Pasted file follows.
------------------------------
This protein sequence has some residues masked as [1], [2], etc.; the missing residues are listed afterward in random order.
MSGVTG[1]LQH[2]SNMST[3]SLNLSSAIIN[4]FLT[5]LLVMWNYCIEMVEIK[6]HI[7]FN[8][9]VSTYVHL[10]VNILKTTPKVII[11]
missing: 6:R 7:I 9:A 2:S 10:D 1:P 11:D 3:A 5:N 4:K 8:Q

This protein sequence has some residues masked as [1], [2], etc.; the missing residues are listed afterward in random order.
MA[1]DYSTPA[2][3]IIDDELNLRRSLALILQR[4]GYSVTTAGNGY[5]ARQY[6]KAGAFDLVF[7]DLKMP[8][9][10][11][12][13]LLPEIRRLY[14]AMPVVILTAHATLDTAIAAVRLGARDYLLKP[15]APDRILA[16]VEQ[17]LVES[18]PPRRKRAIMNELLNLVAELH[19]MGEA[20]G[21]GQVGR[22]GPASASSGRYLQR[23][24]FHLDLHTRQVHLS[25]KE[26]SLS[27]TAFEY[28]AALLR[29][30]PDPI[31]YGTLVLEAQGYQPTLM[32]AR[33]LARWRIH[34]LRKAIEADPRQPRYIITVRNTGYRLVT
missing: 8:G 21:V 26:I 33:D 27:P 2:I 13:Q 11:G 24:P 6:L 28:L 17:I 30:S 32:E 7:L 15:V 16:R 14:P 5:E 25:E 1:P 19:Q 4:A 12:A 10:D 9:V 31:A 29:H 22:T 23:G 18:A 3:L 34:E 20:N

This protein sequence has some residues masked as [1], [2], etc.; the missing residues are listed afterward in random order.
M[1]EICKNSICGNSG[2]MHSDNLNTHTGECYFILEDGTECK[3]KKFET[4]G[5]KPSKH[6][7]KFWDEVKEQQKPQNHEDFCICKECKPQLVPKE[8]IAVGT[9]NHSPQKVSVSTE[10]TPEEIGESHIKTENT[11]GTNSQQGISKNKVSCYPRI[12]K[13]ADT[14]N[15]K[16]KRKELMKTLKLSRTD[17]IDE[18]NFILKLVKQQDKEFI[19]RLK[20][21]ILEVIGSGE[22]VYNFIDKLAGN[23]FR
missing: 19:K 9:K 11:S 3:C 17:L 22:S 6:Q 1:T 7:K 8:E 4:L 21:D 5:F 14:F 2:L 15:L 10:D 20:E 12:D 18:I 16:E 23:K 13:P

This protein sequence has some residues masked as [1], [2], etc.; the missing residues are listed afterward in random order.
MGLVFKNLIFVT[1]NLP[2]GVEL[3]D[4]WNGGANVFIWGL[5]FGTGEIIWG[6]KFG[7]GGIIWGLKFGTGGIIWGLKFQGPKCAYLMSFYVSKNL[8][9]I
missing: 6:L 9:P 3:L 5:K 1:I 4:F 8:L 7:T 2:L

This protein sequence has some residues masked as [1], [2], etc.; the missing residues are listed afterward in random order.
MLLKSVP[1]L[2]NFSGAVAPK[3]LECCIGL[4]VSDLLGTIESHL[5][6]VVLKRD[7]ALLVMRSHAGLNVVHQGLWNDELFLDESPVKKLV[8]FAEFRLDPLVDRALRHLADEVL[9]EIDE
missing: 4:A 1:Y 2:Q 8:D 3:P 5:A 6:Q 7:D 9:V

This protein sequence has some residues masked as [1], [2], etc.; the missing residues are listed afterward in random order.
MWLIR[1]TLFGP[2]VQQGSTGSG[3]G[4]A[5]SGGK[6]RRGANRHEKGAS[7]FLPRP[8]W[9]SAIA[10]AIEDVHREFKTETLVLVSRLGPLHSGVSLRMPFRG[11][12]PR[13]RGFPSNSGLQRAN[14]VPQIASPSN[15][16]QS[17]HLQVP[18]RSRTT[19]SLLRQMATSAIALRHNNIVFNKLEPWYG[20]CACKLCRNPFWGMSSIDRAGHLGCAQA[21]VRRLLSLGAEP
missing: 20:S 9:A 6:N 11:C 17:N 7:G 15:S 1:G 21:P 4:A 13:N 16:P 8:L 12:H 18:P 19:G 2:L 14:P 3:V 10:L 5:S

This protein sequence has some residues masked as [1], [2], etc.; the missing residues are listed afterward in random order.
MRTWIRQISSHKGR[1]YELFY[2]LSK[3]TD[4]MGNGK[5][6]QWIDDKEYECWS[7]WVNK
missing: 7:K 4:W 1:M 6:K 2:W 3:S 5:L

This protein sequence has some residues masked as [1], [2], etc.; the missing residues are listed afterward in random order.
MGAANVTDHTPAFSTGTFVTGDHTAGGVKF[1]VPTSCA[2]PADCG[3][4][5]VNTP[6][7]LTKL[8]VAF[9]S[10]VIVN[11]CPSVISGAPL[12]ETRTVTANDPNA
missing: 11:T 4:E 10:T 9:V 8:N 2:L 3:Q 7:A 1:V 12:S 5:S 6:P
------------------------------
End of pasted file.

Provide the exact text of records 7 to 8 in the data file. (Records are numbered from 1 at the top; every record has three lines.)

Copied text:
This protein sequence has some residues masked as [1], [2], etc.; the missing residues are listed afterward in random order.
MRTWIRQISSHKGR[1]YELFY[2]LSK[3]TD[4]MGNGK[5][6]QWIDDKEYECWS[7]WVNK
missing: 7:K 4:W 1:M 6:K 2:W 3:S 5:L

This protein sequence has some residues masked as [1], [2], etc.; the missing residues are listed afterward in random order.
MGAANVTDHTPAFSTGTFVTGDHTAGGVKF[1]VPTSCA[2]PADCG[3][4][5]VNTP[6][7]LTKL[8]VAF[9]S[10]VIVN[11]CPSVISGAPL[12]ETRTVTANDPNA
missing: 11:T 4:E 10:T 9:V 8:N 2:L 3:Q 7:A 1:V 12:S 5:S 6:P